On September 26, Coleman University donated a printer to the Freedom Station offices as way to show support to those who are working tirelessly to help our wounded veterans. The Warrior Foundation Freedom Station is a veteran rehabilitation community located at 1223 – 28th Street, San Diego, CA 92102. Disabled veterans and those suffering from mental health issues receive vital resource from this organization. Through various types of therapy, assisted living, and training opportunities, veterans are given the tools that they need to succeed. Freedom Station aids these heroes as they make the transition from defenders of freedom to productive members of America’s civilian work force.

On December 8 Coleman University was happy to support KFMB 760AM’s annual Warrior Foundation Radiothon, which raised over $935,000 dollars! Our External Relations Director, Rod Weiss was on set for the Radiothon and saw all of the excitement first-hand. Due to the generosity and kind spirit of our community, the Warrior Foundation Radiothon helped raise over $14 million since 2004 to send military heroes home for the holidays. The Radiothon also raises funds for the foundation to continue to aid in transitioning our military men and women (many of whom are going through rehab in San Diego) back to civilian life.

Whether it is supporting this Radiothon, or educating veterans for their civilian careers, Coleman University is dedicated to supporting the brave men and women who volunteer their lives in service to the United States.

 

If you are a veteran looking to further your education and start a path to a degree in technology, give us a call today at (858) 499-0202 or visit www.coleman.edu!

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How Do I Sign Up for the Global Game Jam 2018??

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We’ve already talked about the Global Game Jam on this blog; and the fact that this opportunity to compete in a global challenge with other gamers is one that can’t be missed. So now that we’ve peaked your interest, this blog will tell you what you should know about the #GGJ2018 and what to prepare for once you’ve signed up.

To start with, we want to tell you what your ticket purchase includes. The hosts of the Global Game Jam event at Coleman, the IGDA, have dedicated the funds from the event to providing food for the participants as well as other resources to help make this event as awesome as possible for all who attend! Starting Friday evening on January 26, 2018 participants will start arriving at the Coleman campus to set up their equipment and find spots to get settled in. You can bring in your own computers, laptops, and monitors to use for the weekend as well as any other special resources that you need to effectively code or design. Since the participants will be here from Friday night to Sunday afternoon Coleman University has not only provided campus space for this event, we will be making sure that there is a computer for everyone who registers. The point of this event is to mimic the conditions and stresses of game design and development so make sure that you come prepared to work hard, but we want you to be comfortable while doing it! So if you prefer to code in your bunny slippers, make sure to bring them along too.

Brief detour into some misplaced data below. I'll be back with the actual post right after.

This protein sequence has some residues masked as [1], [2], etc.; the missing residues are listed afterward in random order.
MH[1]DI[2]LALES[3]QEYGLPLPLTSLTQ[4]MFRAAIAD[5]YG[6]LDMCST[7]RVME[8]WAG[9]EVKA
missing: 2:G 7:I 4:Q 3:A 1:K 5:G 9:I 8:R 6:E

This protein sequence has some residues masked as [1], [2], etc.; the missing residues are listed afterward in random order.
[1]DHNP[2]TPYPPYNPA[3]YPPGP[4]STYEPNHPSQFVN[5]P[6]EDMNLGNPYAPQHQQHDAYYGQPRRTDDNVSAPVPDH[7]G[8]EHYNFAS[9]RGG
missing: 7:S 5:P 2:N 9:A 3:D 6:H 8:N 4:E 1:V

What if you don’t have any team members lined up when you register? Well that is certainly no problem. Once the theme for the challenge is announced on Friday night, participants will then have the opportunity to discuss their ideas with others, and teams will form based on which projects participants want to join. The proposed projects will not all be videogame based because board games, card games, and any other styles of game are all welcome submissions. Since the submissions don’t have to be a videogame, participants who do not have coding experience are not excluded from being a part of this event. A passion for gaming and creating fun projects is the only requirement needed! The fun comes from the thrill of joining a team and bringing a great game to life in only three days.

Once teams have finished their projects, they will be submitted to the Global Game Jam site and published. Visitors to the site can still see games from previous years and even play some of them as well! For a game developer or designer, this can be a great addition to any resume and will add invaluable experience to help put you ahead. Being able to perfect your teamwork and problem solving skills while also creating a game from scratch is something that many recruiters look for in a potential hire. Why not put the Global Game Jam onto your resume this year?